Whether you think Hulk Hogan is the best wrestler in the world or that Tetsuya Naito is undervalued, you can not deny that when wrestling is at its finest… just about nothing beats it. Frequently I’m watching Monday Night Raw, and I think “this is so stupid, why do I watch this foolishness?”. But then Wrestle Kingdom 11 happens, and I see Kenny Omega and Kazuchika Okada lock up, and I remember. I guess the thing about pro wrestling is that there’s something for everyone. Even for the most jaded skeptic, there’s some kind of pro wrestling out there that will make them beam. Whether you want to see cheesy, over-the-top soap opera stuff like Lucha Underground, or maybe outrageous, over-the-top violence like Combat Zone Wrestling, or even good old’ fashion family-friendly American fun like the WWE, there’s something for you.
It’s dumb, it’s cheesy, it’s been around far longer than you or and I, and it’ll be around long after we’re gone. It’s a circus, it’s a soap opera, it’s a crude display of pain thresholds. But people love pro wrestling because pro wrestling can be whatever you want it to be. To quote Paul Heyman, the greatest manager in wrestling history, “Wrestling is an art form. I don’t worry about those who don’t get it, I worry about satisfying those who do”.
The high-water mark of the art form of professional happened on June 28, 1998, a day when many wrestling fans around the world shrieked, ‘Holy s#@t!’ at their television screens. On that day, a match took place that now lives on in notoriety. It has since left a permanent mark on the psyche of the Undertaker, Mick Foley, and fans alike.
The match took place at the King of the Ring pay-per-view at the Civic Arena in Pittsburgh, Pennsylvania. It’s not there anymore. They tore it down. Perhaps because Mick Foley broke it. The contest would set the model for future Hell in a Cell encounters. During the match, Foley suffered unspeakable violence and took two serious and influential bumps.
In the lead-up to the match, Mick Foley deliberated with hardcore wrestling legend Terry Funk ways he could outdo the previous Hell in a Cell match The Undertaker had with Shawn Michaels at the Badd Blood: In Your House pay-per-view the year before.
In Foley’s acclaimed and recommended autobiography, Have a Nice Day, Foley noted:
“Funk said, laughing, ‘Maybe you should let him throw you off the top of the cage.’
“‘Yeah, ‘I shot back, ‘then I could climb back up – and he could throw me off again.’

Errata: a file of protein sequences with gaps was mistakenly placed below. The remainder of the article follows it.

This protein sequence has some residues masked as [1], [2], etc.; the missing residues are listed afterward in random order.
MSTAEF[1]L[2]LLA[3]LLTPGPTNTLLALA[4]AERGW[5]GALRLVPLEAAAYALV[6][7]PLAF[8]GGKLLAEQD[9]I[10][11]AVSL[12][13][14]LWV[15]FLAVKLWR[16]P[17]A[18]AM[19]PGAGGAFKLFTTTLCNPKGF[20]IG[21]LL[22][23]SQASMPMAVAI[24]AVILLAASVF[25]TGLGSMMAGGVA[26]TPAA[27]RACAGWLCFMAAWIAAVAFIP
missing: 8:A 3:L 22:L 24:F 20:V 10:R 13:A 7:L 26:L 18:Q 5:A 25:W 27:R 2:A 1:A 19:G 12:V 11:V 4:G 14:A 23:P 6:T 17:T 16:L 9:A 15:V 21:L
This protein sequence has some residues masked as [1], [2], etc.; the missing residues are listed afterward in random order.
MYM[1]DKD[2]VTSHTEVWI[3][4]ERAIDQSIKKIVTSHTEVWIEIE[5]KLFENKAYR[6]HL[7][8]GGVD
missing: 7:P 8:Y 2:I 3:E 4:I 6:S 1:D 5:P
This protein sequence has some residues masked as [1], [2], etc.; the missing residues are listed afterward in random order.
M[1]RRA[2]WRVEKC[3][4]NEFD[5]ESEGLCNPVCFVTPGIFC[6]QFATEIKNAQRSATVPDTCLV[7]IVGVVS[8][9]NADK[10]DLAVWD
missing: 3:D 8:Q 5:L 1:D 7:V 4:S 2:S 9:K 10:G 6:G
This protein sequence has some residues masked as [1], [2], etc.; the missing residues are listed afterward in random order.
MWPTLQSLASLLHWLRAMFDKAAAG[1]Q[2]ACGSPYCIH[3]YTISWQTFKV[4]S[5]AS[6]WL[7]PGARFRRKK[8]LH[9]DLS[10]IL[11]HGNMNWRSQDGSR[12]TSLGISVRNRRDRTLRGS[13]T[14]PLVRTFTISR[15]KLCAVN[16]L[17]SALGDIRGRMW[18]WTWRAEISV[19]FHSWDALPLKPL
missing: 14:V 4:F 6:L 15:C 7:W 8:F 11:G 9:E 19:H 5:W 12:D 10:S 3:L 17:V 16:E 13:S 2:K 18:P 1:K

“Man, that was a good one! We were having a good time thinking of completely ludicrous things to do inside, outside, and on top of the cage.
“After a while, I got serious and said quietly to Terry, ‘I think I can do it.’”
And did he ever! Foley took his ideas to the Undertaker, who at first was reluctant to do them. But Foley, never one to back down from a beating, convinced the hesitant Dead Man to go ahead with his schemes of unmitigated carnage. What they left us with is a match that no one will ever forget.
So, what was going through the head of Mick Foley during what many believe being one of the most significant matches of all time? Other than the Spanish announce table? Other than his own teeth?
MICK FOLEY: “I remember having two distinct thoughts: I was falling really fast, and that the table looked really small.”
Mick’s second fall was much worse. That panel wasn’t supposed to break loose. He wasn’t supposed to fall. And the chair wasn’t supposed to land on his face.
His tooth had passed through his lip and was lodged in his nostril. He was bleeding from the mouth.
You can look into someone’s eyes and tell that they’re not there. For the next two to three minutes after that fall, Mick wasn’t there.
But he still got up.
MICK FOLEY: “Vince McMahon came up to me [afterward] and said, ‘Mick, you have no idea how much I appreciate what you just did… but I never want to see that again!’
Kevin Sullivan, who was booking WCW, later told Foley that once he saw that, he told people that the tide had turned. He said he knew right then that WWE was going to pass them and that they’d never catch them again.
Kevin Sullivan was right. This match played a decisive role in the then World Wrestling Federation getting higher TV ratings over WCW, who, for 82 straight weeks, had a lead over WWF during the Monday Night Wars. It was through matches like this one that led WWF to the top again.
After the match, Mick Foley had a long heart-to-heart with his tearful wife on the phone. This conversation almost led him to retire from pro wrestling altogether, something he did on a full-time basis in 2000.
Ironically enough, in his final match as a full-time wrestler at *No Way Out* in February 2000, Foley repeated his fall through the cell roof during another Hell in A Cell match against Triple H. This time, however, appropriate safeguards were taken to ensure his safety.
Mick Foley, you are one hell of an artist. The Picasso of Pain. The Michelangelo of Mayhem. The Rembrandt of the ring. Mr Foley, we salute you.